South Asian Hub for Advocacy, Research and Education on mental health (SHARE)
2012 to 2016
University of Liverpool, UK; London School of Hygiene and Tropical Medicine, UK; Johns Hopkins Bloomberg School of Public Health, USA; Institute Of Psychiatry, Rawalpindi, Pakistan; Centre for Chronic Disease Control, Public Health Foundation of India; Sangath, India
The rates of perinatal depression in South Asian women are reported to be amongst the highest in the world, ranging from 18%-30% in urban areas and 28% to 36% in rural areas. As a result, maternal depression has been identified as a priority area for intervention to improve maternal and child health outcomes. Systematic reviews in high-income countries provide robust evidence that perinatal depression can be effectively managed with psychological treatments and there is increasing global evidence that non-specialist health workers, such as community health workers (CHWs) can effectively deliver such interventions. The largest reported effects have been achieved by the Thinking Health Program (THP), developed and evaluated by Rahman and colleagues in Pakistan, in what was the largest randomized controlled trial for perinatal depression in the world which halved the rates of depression of compared to Enhanced Routine Care and led to significant improvements in women’s functioning and disability, reduced diarrhoeal rates and increased immunization rates among the infants of the treated mothers. SHARE has the goal to facilitate evidence based mental health policy and program implementation in South Asia. The above mentioned institutions have collaborated to develop an innovative, effective and sustainable approach for the delivery of an established psychological treatment that reduces the burden of depression in mothers in South Asia.
SHARE Programme will adapt the original Thinking Healthy Programme, which was delivered by Community Based Agents (Lady Health Workers), for delivery by Peers. Thus SHARE-Thinking Healthy Programme by Peer delivery (THPP), aims to address a key barrier to the scaling up of mental health interventions in LMIC (Low and middle income countries), the lack of trained human resources, by adapting an existing evidence-based intervention so that it can be delivered by Peer Support Workers (PSWs) – experienced women living in the same community – in partnership with established Lady health workers (LHWs). The SHARE-THPP intervention will be developed through extensive formative research and piloting the intervention with PSWs to evaluate the feasibility and acceptability of the implementation of the intervention. The main objectives of the study are to adapt the existing cognitive behavioural therapy-based THP intervention; to evaluate the impact of adapted THP intervention package, called Thinking Healthy Program – Peer delivery,(THPP) on maternal mental health , disability and on child health outcomes, and to monitor and evaluate all aspects of the intervention, its delivery process and implementation.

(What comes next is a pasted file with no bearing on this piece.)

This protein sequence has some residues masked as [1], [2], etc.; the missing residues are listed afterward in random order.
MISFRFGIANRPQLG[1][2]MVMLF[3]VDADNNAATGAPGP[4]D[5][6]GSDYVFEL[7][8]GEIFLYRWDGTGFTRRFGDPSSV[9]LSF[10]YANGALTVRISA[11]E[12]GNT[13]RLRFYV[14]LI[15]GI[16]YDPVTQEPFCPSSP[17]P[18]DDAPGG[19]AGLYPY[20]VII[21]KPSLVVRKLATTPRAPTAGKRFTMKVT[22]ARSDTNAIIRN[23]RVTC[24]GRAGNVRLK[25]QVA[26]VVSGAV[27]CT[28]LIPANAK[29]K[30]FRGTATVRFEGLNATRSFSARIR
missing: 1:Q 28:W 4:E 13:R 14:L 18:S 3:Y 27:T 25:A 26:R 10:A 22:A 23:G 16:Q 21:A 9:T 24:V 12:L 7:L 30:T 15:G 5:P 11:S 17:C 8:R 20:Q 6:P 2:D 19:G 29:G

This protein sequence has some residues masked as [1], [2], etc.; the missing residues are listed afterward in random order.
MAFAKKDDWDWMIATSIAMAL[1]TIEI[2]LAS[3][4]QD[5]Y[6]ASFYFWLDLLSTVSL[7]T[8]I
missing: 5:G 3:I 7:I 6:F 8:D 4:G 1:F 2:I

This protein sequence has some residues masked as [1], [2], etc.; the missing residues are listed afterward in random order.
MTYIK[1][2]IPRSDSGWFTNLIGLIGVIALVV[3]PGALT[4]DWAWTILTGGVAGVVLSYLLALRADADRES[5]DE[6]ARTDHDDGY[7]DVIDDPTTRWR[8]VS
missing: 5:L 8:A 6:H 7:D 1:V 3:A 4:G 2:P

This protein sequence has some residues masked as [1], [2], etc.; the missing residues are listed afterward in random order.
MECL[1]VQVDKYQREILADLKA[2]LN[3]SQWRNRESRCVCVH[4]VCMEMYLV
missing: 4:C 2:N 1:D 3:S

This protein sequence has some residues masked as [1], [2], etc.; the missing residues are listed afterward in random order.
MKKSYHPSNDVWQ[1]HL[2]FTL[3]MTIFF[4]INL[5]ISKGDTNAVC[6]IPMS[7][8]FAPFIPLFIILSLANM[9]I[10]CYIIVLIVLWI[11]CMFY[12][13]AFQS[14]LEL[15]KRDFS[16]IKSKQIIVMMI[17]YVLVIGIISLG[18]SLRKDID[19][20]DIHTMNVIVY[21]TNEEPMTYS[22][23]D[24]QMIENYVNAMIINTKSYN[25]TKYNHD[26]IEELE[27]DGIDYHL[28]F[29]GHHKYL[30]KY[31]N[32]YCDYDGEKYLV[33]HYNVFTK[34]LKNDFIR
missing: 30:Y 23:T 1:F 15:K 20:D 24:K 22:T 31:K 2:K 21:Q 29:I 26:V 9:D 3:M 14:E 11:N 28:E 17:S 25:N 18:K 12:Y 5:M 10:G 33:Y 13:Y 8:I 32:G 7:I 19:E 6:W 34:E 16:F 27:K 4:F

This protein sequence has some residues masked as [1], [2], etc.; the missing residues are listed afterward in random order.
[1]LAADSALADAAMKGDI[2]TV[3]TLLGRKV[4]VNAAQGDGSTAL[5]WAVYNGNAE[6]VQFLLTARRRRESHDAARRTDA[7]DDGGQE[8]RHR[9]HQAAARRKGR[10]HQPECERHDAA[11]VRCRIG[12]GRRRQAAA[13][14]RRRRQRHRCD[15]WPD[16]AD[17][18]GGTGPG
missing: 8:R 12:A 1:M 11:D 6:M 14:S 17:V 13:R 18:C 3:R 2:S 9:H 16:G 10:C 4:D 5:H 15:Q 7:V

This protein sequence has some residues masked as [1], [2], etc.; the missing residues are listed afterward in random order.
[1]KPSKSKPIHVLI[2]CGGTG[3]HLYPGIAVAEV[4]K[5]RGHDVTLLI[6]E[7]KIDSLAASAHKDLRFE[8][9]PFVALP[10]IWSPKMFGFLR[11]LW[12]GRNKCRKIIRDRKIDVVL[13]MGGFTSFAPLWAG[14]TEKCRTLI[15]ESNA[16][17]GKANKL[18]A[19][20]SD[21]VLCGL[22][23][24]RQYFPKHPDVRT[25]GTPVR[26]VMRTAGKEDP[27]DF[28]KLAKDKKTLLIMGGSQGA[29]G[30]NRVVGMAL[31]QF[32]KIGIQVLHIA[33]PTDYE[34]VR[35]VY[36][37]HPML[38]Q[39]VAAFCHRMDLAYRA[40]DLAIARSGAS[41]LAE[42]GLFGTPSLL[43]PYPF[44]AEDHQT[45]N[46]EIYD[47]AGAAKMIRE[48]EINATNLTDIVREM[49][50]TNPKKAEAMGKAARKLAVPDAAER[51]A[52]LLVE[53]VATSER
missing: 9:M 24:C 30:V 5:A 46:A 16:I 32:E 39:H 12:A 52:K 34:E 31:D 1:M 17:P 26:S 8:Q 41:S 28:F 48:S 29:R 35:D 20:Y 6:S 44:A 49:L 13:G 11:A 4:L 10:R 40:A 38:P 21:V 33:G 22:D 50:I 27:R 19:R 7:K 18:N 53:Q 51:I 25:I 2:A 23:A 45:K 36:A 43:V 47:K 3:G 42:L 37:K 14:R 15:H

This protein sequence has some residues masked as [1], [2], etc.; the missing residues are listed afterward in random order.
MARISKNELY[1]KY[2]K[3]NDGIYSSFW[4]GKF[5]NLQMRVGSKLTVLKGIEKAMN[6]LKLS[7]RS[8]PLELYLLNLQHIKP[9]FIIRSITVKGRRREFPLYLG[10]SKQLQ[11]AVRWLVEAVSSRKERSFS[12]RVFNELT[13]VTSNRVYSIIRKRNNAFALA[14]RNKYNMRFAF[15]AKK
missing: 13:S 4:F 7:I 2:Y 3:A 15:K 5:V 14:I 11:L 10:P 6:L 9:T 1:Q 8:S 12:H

The effectiveness of the resulting intervention will then be evaluated through randomised controlled trials in three diverse settings in South Asia: community based rural populations of Rawalpindi, Pakistan; populations displaced by disaster and/or conflict in Swat, and facility based urban populations in Goa, India. It will be delivered in partnership with CHWs in all these settings.
SHARE has the potential to advance our knowledge of the extent to which task-shifting can be implemented through lay persons, offering a potential opportunity to access a vast untapped human resource for mental health care and addressing a major barrier – the lack of human resources in the formal health sector – to scaling up mental health services in low resourced settings.